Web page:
QUESTION: I am considering surgery for my herniated disk. Can you tell me about the procedure? What are the risks and how do I know it's right for me?
DR. ANDREW CHEN: When a disk herniates, part of the disk is pushed into the spinal canal, and may put pressure on the nerves. This may result in symptoms of pain, numbness, tingling, or weakness in the legs, or problems with bowel or urinary function. Surgery for herniated lumbar disks is generally performed after nonoperative treatments, such as anti-inflammatory medicines, physical therapy, and epidural injections (injections of medications into your back performed by a specialist), fail to adequately relieve symptoms.
The traditional surgical treatment for a herniated disc involves removing a portion of the vertebral bone to remove the herniated disk material from the spinal canal. The surgery is performed under general anesthesia, usually with an overnight hospital stay. Newer surgical techniques are less invasive, may be performed under spinal anesthetic, and may be performed on an outpatient basis. The procedure usually takes one to four hours, depending on the exact problem and how many disks are involved, and may require spinal fusion if spinal instability is present.
Most patients experience relief immediately following the procedure, and are able to return to work in 2 - 6 weeks. Although patients are generally able to walk after surgery, they will require assistance for a few days with cooking, cleaning, shopping, laundry, and most household activities that require lifting or bending. The pain from the surgery gradually decreases over the first few days after surgery and is usually well-controlled with oral pain medicines. If a brace is prescribed, it is important that the patient use it as directed by the surgeon.
The risk of complications after low back surgery for herniated disks is low, although the complications themselves may be serious. Possible complications common to all surgical procedures include pain, bleeding, infection, heart attack, stroke, and blood clots. With low back surgery, other possible complications include recurrent disk herniation and rarely, new nerve damage -- which can result in pain, neurological problems, and prolonged recovery time.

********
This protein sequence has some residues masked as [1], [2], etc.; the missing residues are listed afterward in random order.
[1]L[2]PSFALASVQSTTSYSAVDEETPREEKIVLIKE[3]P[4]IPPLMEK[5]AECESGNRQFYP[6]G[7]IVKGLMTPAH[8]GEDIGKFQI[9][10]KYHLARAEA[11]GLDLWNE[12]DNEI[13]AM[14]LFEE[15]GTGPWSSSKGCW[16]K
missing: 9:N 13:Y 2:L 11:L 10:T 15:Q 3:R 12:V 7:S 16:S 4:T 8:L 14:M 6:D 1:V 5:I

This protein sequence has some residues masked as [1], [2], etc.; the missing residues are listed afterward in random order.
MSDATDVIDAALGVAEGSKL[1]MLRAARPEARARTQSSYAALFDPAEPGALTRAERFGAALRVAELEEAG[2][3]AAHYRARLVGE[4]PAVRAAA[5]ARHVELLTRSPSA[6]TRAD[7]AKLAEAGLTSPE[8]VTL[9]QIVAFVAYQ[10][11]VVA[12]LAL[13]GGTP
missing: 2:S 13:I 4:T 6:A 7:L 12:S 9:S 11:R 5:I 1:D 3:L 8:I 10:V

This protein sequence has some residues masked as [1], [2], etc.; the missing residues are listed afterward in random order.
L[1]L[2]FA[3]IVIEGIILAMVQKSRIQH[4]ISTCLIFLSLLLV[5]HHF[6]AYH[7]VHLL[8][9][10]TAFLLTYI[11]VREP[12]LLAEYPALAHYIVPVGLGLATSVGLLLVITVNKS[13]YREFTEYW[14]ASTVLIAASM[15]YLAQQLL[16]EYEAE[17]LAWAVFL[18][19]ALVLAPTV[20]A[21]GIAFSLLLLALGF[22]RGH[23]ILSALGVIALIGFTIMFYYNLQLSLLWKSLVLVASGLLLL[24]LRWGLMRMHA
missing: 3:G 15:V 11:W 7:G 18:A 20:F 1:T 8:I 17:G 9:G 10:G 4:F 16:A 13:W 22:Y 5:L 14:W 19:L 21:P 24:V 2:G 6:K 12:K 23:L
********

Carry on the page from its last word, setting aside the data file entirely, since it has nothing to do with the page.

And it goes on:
As with any surgery, patients should carefully weigh the risks and benefits of the procedure. Surgery should be considered if conservative treatments have failed to adequately address symptoms, particularly if the neurological deficits (numbness, tingling, or weakness in the legs, or problems with bowel or urinary function) are worsening.
QUESTION: I work at a computer all day long. By the end of the day, my lower back is killing me. What can I do?
DR. ANDREW CHEN: As many as four out of five adults experience significant low back pain sometime during their life, with work-related back injuries being the number one occupational hazard. The risk of back pain is higher if your job requires heavy lifting or bending, if you smoke or are overweight, if you do not exercise regularly, and if you bend over for long periods of time, such as over a computer keyboard.
To reduce your risk of low-back pain, you must take care of your back during work and non-work activities:
- When sitting at your desk, keep your back in an upright, slightly arched position.
- Make sure your chair supports your lower back, or place a small pillow in the small of your back as lumbar support.
- Adjust your monitor to keep your head and shoulders erect.
- Adjust your chair or desk to maintain a proper working height to avoid having to lean forward or bend your neck for prolonged periods of time.
- If possible, once an hour stand and stretch by placing your hands on your lower back and gently arching backward (low back extension).
- Ensure proper lifting techniques at all times by being close to the object and bending down at the hips and knees. Do not bend at the waist. This ensures that the lifting is being performed by the powerful leg, thigh, and gluteal muscles rather than the weaker, more easily injured muscles of the low back.
If your back pain worsens or does not improve, your physician may be able to recommend physical therapy or exercises to stretch and strengthen your back, as well as provide medications that may alleviate symptoms of pain and inflammation.
QUESTION: My back pain seems to be much worse at night. Is there anything that I should be concerned about? Do you have any suggestions for getting comfortable so that I can get more sleep?
DR. ANDREW CHEN: Back pain that is worse at night may be divided into two categories: positional and non-positional. Positional back pain is related to the way in which you are lying down. Certain back conditions, such as spinal stenosis, are worsened with lumbar extension ("bending backward") as nerve roots are pinched in this position. Such patients do not tolerate lying prone (on the belly) well, and usually prefer lying on their backs (supine) or sides. Other patients feel that lying supine places excessive stress on the low back and are relieved by sleeping on their sides or with a pillow under the knees to flex the hips and relieve pressure on the low back.
Non-positional back pain that does not improve ("I just can't get comfortable") with time should be further investigated by your physician, as it may be due to an underlying spine condition that requires further evaluation and treatment.
To maximize low-back comfort at night, you should ensure that your mattress is firm and supportive. Your pillow should maintain your neck in a comfortable neck position. If you find that you frequently experience neck aches in the morning, your pillow may be too soft or not maintaining your neck in a supportive position.
Back pain at night may be minimized by reducing causes of back pain during the day, including the use of proper lifting techniques, avoidance of smoking, maintenance of proper posture when standing and sitting, ensuring a reasonable body weight, and exercising regularly to maintain flexibility and strength.